• Adrenaline increases your heart rate (so your heart can move more blood) and dilates your pupils (so your eyes gather more light). Bronchioles in your lungs dilate for increased gas exchange – enabling you to hit harder or run faster.
  • Cortisol suppresses the immune system to reduce inflammation from wounds. It also revs up stress reactions in two circular ways:
  1. it causes the brain stem to further stimulate the amygdala which increases activation of the SNS/HPAA system, which produces more cortisol;
  2. cortisol suppresses hippocampal activity (which normally inhibits the amygdala) which leads to yet more cortisol.
  • Emotions intensify and as the amygdala is hardwired to focus on negative information and react intensely to it, feeling stressed sets us up for fear and anger.
  • As the limbic and endocrine activation increases, control by the prefrontal cortex – the rational bit of our brain, declines meaning we’re more likely to react negatively.

The mental effects of SNS/HPAA activity have a huge impact on our well-being as they work in our brain to raise anxiety and lower mood. Anxiety increases as the more activated the amygdala is the more sensitive it becomes and thus the easier it is activated.

Yoga (along with other mindfulness practices) helps to calm the SNS keeping the ANS in an optimal state of balance ready to respond appropriately according to the situation. Medical research shows that regularly quieting your mind and body may help you sleep better and reduce your anxiety. It can also have therapeutic effects on your heart, and on your immune, digestive and other physiological systems.

Restorative Yoga – which uses props (blankets, bolsters, blocks etc) to support the body in positions of comfort to facilitate relaxation, is particularly good at relieving stress. Relaxation takes the average person at least 15 minutes and can be measured by decrease in heart rate and blood pressure, deeper and slower breathing, muscle release, calmer brain-waves and reduced stress-hormone levels.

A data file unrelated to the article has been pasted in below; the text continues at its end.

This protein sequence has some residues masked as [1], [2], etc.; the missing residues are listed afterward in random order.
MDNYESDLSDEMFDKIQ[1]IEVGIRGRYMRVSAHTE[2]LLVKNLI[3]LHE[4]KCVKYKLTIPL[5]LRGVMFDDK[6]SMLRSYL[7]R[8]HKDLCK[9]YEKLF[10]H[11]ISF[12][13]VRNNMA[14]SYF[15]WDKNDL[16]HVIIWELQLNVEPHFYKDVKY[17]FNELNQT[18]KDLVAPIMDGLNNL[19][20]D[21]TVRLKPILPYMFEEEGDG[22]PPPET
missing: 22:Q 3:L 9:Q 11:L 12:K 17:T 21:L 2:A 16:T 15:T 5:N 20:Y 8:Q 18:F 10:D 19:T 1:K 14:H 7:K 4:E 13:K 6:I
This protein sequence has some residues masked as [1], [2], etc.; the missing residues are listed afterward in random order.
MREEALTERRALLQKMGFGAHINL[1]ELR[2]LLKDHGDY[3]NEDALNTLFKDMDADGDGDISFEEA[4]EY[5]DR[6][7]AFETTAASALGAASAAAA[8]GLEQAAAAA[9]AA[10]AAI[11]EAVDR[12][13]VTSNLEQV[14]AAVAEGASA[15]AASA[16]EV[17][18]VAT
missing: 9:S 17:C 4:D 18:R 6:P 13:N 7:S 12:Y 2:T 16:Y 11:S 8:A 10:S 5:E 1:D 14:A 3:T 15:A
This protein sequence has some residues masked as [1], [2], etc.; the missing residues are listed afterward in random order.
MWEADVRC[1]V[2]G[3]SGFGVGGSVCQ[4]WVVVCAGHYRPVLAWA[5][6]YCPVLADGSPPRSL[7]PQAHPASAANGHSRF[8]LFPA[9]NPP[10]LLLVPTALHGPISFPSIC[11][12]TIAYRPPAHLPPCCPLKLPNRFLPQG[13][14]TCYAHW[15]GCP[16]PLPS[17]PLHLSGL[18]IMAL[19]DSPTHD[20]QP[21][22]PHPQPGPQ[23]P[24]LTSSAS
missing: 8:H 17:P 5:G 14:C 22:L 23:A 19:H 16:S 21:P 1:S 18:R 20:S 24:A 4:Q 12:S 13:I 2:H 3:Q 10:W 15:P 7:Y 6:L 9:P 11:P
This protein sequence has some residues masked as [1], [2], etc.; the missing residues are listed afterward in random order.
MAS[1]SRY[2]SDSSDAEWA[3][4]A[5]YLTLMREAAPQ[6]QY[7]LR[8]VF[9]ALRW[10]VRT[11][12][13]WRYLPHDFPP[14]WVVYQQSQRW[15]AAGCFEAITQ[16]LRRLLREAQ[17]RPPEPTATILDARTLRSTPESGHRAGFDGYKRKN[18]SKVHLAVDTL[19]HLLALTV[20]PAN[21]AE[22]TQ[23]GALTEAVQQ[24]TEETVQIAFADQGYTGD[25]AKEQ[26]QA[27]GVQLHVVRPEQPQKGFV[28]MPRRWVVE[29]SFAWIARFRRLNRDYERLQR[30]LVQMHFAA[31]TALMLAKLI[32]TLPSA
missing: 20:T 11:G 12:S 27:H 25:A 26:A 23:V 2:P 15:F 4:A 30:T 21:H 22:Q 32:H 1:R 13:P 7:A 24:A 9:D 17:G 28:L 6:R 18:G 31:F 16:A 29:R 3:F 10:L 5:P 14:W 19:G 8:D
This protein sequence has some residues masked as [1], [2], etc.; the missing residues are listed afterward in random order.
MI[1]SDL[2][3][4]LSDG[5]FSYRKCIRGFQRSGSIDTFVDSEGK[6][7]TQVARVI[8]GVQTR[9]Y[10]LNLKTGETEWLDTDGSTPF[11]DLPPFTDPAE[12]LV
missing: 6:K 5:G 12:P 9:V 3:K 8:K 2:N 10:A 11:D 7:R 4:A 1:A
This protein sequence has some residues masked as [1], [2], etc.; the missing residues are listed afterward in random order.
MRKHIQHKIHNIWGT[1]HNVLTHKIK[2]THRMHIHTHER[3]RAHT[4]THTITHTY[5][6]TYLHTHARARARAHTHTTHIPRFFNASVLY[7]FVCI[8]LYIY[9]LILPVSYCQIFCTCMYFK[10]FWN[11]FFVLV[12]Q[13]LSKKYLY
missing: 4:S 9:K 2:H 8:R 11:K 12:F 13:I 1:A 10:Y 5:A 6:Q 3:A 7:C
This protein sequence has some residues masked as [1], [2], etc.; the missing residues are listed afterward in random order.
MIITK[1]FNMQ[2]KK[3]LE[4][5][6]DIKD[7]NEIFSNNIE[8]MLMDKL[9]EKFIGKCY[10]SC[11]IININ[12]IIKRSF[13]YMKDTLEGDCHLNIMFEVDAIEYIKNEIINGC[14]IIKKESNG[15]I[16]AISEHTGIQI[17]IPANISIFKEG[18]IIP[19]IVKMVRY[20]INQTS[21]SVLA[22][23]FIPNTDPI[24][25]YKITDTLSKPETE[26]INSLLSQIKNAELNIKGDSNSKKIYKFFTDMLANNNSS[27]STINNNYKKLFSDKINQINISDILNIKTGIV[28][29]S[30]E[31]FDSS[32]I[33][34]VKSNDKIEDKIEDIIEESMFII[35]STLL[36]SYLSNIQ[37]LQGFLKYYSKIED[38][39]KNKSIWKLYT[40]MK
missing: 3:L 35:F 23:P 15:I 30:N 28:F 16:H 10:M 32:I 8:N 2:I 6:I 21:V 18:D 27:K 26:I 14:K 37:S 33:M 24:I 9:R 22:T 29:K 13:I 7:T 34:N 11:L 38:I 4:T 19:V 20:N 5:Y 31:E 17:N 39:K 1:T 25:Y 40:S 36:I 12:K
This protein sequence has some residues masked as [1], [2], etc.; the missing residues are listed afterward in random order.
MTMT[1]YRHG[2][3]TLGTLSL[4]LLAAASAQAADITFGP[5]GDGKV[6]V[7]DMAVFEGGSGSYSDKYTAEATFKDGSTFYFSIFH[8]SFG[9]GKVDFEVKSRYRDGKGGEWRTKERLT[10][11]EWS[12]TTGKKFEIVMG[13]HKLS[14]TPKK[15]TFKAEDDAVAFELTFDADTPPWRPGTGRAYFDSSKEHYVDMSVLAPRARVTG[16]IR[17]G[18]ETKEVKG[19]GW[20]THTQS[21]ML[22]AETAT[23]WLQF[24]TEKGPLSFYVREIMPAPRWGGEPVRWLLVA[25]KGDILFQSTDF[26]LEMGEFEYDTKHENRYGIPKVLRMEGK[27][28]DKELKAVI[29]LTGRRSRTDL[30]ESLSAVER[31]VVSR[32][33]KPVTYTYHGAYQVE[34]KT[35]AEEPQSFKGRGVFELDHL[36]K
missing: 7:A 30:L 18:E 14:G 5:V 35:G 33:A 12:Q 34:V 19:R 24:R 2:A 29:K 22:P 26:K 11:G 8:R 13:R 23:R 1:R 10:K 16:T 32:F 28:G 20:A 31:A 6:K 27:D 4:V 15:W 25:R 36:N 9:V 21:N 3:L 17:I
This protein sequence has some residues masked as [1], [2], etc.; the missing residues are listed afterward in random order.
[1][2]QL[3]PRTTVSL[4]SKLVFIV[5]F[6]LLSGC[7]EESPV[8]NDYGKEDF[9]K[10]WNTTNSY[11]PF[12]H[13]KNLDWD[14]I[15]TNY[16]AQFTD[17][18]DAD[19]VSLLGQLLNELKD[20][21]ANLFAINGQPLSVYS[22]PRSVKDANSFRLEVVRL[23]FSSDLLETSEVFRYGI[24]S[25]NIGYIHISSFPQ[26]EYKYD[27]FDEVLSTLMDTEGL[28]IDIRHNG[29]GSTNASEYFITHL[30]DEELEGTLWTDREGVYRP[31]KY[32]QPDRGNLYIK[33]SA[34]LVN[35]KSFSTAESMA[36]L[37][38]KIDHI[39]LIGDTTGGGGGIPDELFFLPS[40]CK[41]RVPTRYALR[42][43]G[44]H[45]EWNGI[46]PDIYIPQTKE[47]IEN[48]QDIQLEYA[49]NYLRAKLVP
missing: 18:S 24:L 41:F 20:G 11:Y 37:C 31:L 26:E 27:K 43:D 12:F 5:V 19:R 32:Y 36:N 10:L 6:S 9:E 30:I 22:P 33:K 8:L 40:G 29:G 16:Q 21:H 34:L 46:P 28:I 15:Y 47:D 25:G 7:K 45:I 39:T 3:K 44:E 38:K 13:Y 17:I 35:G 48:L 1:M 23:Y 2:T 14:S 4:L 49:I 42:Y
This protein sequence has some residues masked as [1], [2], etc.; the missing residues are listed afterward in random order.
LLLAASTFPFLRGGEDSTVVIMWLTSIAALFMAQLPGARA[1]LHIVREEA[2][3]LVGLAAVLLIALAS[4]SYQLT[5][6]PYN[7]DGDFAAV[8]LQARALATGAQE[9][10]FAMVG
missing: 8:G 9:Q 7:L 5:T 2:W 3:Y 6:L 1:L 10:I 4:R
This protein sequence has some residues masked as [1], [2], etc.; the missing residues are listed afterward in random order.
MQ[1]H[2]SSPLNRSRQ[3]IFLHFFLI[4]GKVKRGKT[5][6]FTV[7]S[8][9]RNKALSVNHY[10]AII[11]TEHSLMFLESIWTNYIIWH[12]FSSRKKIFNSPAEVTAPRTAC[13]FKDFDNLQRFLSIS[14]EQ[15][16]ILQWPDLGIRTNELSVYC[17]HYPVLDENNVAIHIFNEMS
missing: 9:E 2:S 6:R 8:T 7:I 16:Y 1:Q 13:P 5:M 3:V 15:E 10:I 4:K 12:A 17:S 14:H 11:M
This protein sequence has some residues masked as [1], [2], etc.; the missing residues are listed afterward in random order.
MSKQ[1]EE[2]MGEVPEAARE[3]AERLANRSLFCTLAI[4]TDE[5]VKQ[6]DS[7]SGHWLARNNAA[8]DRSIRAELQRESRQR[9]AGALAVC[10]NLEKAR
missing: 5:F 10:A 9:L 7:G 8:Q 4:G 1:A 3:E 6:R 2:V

To work its magic, Restorative Yoga relies on 8 key relaxation-inducing conditions: physical comfort, muscle release, warm skin, a reclined or inverted posture, darkness, pressure on the bones around the eyes, permission to relax, and holding the pose for a sufficient amount of time.

Each condition stimulates one or more of the body’s 3 quieting systems (parasympathetic nervous system) whilst simultaneously inhibiting one or more of the 8 activating systems (sympathetic nervous system), which is why it’s easier for us to become revved up rather than calmed down.

Mindfulness practices such as yoga and meditation also help us to calm the mind so that we become less triggered by potentially stressful events – choosing to see things for what they truly are (usually neutral) rather than perceived threats. Often it is the value judgement we give something which creates the stress rather than the thing itself.

Practising something as simple as conscious breathing automatically helps to reduce tension and brings us into the present moment – which, unless we are in real danger, is usually a safe place where we can choose an appropriate response. It is our mind that often keeps us either stuck in the past – leading to depression, or constantly worrying about the future – causing anxiety, which creates so much unnecessary stress in our lives.

Breathe, Stretch, Relax, Smile.

1Hanson, R (2009) Buddha’s Brain – the practical neuroscience of happiness, love & wisdom, Newharbinger